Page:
Westley Richards shotgun review.
They are not overly ornate, the gentleman in question is an Anglophile with a reputation for understanding and participating in the British sporting scene with the greatest enthusiasm.
Westley?s, meanwhile, are most famous for their drop-lock boxlocks – they invented the boxlock as we know it. In recent years, however, they have made a number of sidelocks as well.
Their favourite pattern, as used in the test gun, is the Boss round bar, combined in this case, with a modified Greener type single trigger and Holland & Holland style assisted opening.
This gun is a 20-bore with 27″ barrels and weighs in at just 5lbs 8oz. This is a little light for my own taste, which favours heavier small bores with longer barrels.
This dainty, streamlined, sidelock is delightful, nevertheless, showing just how good Westley Richards? current production is.
The firm is maintaining a tradition which began in 1812, when the firm was first established in Birmingham by William Westley Richards.
I have seen a few Westley? of recent manufacture and they have all impressed with their good looks and attention to detail, the thing that sets a best gun apart more than anything else.
I hesitate to say that it is of London quality because so many ?London? guns have been made in Birmingham. Those with knowledge of the gun trade have always recognised the merits of a good Birmingham gun.
Westley Richards, it might be mentioned, have always maintained strong ties to the London trade. Indeed, two years after hanging out his shingle as an independent maker in Birmingham, William Westley Richards opened a shop in Bond Street in 1814 under the management of William Bishop, better known as the ?Bishop of Bond Street? by his many friends in the sporting world.
The Bishop was famous for his expertise on dogs as well as guns and was a significant player in the British gun trade for half a century.
Returning to the test gun, it pleases on both aesthetic and functional fronts. It is an eight pin sidelock of Boss form with tight scroll engraving, colour case hardened action and gold-line cocking indicators.
The top lever – like most Westley sidelock shotguns – has a conventional Scott spindle.
The barrels are chopper lump and incorporate micro-finish tubes of superior quality. They are equipped with traditional concave game ribs.
The chambers are 2.3⁄4″ and the gun is proofed at 950 Bar in Birmingham. The chokes are fixed. The right barrel shows a constriction of eight thou and the left is choked at 16 points which is the equivalent of quarter and half choke in a 20-bore.
The barrels are well presented and have consistent wall thicknesses – not to be assumed – around the 30 thou mark as is the modern British norm.
The action is of Boss round bar style, as noted with Holland assisted opening. The latter mechanism, brilliantly simple, involves a plunger and coil spring rather than using a limb of the mainspring.
Westley?s have not built a vast number of sidelock guns, but they appear to have done their best to combine the best features of the most famous. Holland did this more than a century ago when they developed their Royal, which is not especially innovative of itself but rather a synthesis of all things good.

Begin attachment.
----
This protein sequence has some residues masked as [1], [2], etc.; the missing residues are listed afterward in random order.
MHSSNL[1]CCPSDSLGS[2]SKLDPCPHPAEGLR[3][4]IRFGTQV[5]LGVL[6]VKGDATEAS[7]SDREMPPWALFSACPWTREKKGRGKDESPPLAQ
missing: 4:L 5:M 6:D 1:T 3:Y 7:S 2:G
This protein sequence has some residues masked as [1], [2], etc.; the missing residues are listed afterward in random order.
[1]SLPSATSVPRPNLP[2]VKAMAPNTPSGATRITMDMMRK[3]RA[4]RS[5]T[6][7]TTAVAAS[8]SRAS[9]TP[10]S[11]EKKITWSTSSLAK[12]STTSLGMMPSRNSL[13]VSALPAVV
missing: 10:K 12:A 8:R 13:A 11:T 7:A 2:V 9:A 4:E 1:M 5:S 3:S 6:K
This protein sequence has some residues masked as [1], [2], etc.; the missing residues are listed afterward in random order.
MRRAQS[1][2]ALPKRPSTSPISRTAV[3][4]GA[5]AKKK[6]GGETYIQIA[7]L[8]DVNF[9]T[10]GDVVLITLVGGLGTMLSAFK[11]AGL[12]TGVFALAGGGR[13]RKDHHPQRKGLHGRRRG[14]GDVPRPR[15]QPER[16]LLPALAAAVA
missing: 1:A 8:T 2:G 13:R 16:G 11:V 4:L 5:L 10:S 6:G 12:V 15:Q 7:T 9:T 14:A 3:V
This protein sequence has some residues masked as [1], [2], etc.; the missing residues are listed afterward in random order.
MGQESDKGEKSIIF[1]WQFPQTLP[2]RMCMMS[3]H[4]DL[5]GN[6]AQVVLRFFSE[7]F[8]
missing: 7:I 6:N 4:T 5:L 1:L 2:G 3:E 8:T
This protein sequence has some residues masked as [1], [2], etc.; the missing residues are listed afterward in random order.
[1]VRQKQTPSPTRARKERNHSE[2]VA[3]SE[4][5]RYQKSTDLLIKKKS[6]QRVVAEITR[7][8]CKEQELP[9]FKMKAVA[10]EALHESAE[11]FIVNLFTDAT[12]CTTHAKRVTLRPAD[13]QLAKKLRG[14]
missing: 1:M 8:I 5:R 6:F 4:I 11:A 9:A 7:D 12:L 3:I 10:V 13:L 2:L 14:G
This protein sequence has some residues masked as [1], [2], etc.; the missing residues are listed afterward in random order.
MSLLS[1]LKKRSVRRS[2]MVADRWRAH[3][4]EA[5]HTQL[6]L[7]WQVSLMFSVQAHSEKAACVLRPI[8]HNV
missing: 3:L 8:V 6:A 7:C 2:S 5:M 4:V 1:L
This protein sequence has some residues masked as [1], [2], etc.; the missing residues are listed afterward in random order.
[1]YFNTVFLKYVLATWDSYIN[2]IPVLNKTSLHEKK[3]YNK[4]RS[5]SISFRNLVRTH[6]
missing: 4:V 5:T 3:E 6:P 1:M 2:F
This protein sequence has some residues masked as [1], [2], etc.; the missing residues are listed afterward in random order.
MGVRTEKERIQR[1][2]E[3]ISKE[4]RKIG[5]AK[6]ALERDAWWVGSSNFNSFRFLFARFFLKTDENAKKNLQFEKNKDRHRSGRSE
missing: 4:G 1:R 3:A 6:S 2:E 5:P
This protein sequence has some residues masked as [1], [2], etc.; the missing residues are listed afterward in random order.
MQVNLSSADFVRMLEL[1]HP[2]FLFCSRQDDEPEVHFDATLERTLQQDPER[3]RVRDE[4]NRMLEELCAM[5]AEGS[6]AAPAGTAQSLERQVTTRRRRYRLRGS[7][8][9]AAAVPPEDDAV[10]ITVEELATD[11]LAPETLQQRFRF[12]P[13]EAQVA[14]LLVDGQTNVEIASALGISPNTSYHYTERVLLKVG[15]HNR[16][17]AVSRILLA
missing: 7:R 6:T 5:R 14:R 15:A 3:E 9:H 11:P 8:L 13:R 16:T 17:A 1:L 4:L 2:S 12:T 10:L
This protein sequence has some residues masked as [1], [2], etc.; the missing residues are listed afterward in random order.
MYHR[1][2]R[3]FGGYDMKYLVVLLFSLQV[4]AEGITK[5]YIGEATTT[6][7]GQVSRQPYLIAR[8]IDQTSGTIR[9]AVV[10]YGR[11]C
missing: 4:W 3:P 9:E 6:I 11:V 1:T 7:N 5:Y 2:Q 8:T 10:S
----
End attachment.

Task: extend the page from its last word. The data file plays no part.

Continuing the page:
One thing that one does notice is that the assisted opening mechanism ensures very positive ejection compared to a standard gun.
The stock of the test Westley is well matched to the scale of the action with a straight hand and splinter fore-end. The wood is of excellent quality and the oil finish and chequering exemplary.
I have seen some so-called best guns recently where the chequering has not been quite up to standard. This is most definitely not the case here.
US buyers are particularly demanding when it comes to chequering and they will find nothing here to disappoint. The quality of diamonds and border lines really is exceptional.
The proportions of grip and comb are good as well (and notably not so thin as to be impractical).
I liked the distinct bump at heel and noted that the toe dimension was not extreme either. This is a beautiful gun, and it comes from a firm which produces only 30 or 35 guns a year (and benefit from an engineering expertise as well as a traditional artisan skill base).
Their products are not the most expensive. They are, however, built with care, professionalism and pride.
Best Birmingham has always been as good as anything available, and better value. If you would like something similar, expect to wait two years.
It is always fun to shoot new best quality guns. Sometimes, regardless of the bottom line, one can be disappointed in the way they perform.
Price is no guarantee that a gun shoots though well. Rather too many modern guns of stated ?best? quality are not regulated with sufficient care.
Some, I regret to say, do not even see a pattern plate before they leave the factory. That is not the case with the test gun.
Indeed, it is clear that Westley Richards still have a rather old world view of putting a gun together and ensuring it is ideally suited to the client.
The gun shot the way it should. Trigger pulls were crisp, the handling fast. The 27? barrels are not my preference but this gun shot well nevertheless.
My only critical comment concerns the overall weight – lovely to handle dry, and super for walking-up, but a little light for sustained use on driven birds.